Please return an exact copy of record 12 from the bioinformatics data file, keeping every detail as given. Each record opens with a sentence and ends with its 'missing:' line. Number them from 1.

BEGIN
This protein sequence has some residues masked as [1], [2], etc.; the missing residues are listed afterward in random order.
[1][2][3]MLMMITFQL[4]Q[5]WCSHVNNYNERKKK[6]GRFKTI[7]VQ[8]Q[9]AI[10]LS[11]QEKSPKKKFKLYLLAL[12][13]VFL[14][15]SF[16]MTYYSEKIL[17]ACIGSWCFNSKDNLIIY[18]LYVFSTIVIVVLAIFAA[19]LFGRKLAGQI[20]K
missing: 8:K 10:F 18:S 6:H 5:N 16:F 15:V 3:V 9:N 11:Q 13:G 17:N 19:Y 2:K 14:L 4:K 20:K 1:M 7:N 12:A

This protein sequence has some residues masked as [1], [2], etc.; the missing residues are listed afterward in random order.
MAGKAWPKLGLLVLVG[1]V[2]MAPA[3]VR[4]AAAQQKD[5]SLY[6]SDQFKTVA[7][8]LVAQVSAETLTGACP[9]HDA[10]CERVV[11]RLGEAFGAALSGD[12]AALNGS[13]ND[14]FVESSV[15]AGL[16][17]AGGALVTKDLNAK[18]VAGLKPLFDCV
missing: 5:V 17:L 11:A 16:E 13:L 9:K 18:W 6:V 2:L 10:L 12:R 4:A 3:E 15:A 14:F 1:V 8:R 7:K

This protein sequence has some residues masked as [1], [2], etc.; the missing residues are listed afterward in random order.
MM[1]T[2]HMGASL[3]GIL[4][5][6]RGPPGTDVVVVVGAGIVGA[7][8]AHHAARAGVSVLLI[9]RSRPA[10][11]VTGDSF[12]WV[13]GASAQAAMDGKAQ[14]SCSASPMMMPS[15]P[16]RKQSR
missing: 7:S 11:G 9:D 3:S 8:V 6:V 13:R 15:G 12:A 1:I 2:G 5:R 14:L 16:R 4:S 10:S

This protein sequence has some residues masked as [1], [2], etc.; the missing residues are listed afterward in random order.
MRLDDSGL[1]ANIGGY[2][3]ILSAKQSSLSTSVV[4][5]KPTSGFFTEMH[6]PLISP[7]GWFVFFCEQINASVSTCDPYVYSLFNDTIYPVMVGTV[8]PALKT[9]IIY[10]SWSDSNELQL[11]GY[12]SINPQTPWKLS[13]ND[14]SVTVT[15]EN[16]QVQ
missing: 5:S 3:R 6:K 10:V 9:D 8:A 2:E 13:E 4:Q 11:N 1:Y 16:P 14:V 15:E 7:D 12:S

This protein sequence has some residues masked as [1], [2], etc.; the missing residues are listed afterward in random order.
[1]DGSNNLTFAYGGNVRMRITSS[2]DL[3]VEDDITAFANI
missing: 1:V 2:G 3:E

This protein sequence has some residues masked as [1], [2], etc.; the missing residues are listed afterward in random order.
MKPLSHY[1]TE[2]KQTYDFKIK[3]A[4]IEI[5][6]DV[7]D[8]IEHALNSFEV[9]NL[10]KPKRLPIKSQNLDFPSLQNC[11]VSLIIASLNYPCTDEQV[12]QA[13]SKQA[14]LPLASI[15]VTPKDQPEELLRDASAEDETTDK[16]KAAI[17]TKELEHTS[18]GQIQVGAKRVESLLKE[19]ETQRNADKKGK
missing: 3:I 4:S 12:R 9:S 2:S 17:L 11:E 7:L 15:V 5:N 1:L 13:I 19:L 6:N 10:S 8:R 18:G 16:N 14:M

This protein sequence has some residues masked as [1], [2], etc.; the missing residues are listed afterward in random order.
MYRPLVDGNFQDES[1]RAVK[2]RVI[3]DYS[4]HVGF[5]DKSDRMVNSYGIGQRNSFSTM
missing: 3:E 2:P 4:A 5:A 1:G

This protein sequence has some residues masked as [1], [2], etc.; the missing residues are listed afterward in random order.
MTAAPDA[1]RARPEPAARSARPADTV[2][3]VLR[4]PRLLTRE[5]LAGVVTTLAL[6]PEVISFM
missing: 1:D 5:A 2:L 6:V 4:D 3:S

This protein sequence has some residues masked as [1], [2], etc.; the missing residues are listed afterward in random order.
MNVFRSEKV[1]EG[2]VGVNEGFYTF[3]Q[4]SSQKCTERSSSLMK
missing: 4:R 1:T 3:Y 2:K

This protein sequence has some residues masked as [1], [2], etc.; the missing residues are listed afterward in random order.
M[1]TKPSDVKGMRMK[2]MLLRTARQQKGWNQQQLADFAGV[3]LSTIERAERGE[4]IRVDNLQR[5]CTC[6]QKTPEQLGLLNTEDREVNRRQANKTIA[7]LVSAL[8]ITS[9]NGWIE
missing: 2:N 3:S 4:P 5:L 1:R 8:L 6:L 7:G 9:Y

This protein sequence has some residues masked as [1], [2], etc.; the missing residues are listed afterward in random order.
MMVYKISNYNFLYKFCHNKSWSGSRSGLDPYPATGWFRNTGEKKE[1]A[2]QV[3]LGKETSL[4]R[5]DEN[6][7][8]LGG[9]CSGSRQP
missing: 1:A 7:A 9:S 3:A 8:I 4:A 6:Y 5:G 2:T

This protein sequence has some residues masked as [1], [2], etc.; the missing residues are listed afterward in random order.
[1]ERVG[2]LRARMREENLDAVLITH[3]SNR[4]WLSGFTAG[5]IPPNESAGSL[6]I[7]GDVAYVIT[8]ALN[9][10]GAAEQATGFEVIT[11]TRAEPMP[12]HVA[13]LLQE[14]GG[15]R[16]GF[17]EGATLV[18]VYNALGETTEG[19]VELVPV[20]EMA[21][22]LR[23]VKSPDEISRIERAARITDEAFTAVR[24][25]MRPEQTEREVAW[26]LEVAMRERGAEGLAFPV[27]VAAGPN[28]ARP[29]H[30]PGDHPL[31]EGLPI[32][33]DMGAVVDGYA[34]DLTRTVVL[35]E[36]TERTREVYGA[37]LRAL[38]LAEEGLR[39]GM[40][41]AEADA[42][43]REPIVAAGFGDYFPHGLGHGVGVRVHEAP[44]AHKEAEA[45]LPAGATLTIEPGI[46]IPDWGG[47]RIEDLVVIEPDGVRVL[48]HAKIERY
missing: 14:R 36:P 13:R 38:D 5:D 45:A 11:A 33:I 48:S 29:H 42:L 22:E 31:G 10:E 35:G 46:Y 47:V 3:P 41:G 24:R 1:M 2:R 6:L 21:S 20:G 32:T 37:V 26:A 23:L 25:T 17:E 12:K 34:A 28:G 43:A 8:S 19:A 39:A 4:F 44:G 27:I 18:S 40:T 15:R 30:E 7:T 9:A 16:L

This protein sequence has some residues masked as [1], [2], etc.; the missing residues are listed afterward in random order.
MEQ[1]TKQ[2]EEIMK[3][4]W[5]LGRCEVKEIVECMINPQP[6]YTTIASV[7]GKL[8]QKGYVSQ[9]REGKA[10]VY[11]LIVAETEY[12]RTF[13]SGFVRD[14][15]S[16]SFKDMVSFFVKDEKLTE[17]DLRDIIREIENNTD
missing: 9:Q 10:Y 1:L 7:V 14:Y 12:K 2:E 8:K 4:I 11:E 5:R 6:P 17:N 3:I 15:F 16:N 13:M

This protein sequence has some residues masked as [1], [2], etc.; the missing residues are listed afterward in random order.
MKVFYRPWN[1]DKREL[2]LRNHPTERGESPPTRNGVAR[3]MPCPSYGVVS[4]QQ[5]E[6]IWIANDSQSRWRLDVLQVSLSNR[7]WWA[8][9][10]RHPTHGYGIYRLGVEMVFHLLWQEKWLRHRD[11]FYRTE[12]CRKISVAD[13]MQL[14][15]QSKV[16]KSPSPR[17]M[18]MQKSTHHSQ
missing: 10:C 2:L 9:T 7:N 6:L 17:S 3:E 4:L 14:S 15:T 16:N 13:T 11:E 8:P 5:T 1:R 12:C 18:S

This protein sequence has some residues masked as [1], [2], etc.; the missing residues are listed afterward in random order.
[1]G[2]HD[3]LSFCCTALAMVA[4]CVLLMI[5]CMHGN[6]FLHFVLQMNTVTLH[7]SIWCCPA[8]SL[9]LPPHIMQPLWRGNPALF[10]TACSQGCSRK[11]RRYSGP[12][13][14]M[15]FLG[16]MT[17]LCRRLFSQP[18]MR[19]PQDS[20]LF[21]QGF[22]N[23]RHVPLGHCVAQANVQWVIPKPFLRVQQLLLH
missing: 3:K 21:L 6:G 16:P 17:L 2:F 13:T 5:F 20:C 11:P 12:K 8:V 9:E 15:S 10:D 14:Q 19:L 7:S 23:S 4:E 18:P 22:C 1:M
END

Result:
This protein sequence has some residues masked as [1], [2], etc.; the missing residues are listed afterward in random order.
[1]ERVG[2]LRARMREENLDAVLITH[3]SNR[4]WLSGFTAG[5]IPPNESAGSL[6]I[7]GDVAYVIT[8]ALN[9][10]GAAEQATGFEVIT[11]TRAEPMP[12]HVA[13]LLQE[14]GG[15]R[16]GF[17]EGATLV[18]VYNALGETTEG[19]VELVPV[20]EMA[21][22]LR[23]VKSPDEISRIERAARITDEAFTAVR[24][25]MRPEQTEREVAW[26]LEVAMRERGAEGLAFPV[27]VAAGPN[28]ARP[29]H[30]PGDHPL[31]EGLPI[32][33]DMGAVVDGYA[34]DLTRTVVL[35]E[36]TERTREVYGA[37]LRAL[38]LAEEGLR[39]GM[40][41]AEADA[42][43]REPIVAAGFGDYFPHGLGHGVGVRVHEAP[44]AHKEAEA[45]LPAGATLTIEPGI[46]IPDWGG[47]RIEDLVVIEPDGVRVL[48]HAKIERY
missing: 14:R 36:P 13:R 38:D 5:D 45:A 11:A 33:I 48:S 29:H 42:L 22:E 31:G 10:E 35:G 46:Y 47:V 3:P 41:G 24:R 1:M 2:R 6:L 21:S 20:G 32:T 37:V 26:A 23:L 25:T 17:E 12:K 34:A 28:G 43:A 8:S 19:A 39:A 4:F 44:G 27:I 18:S 40:T 15:R 30:E 7:T 9:A 16:L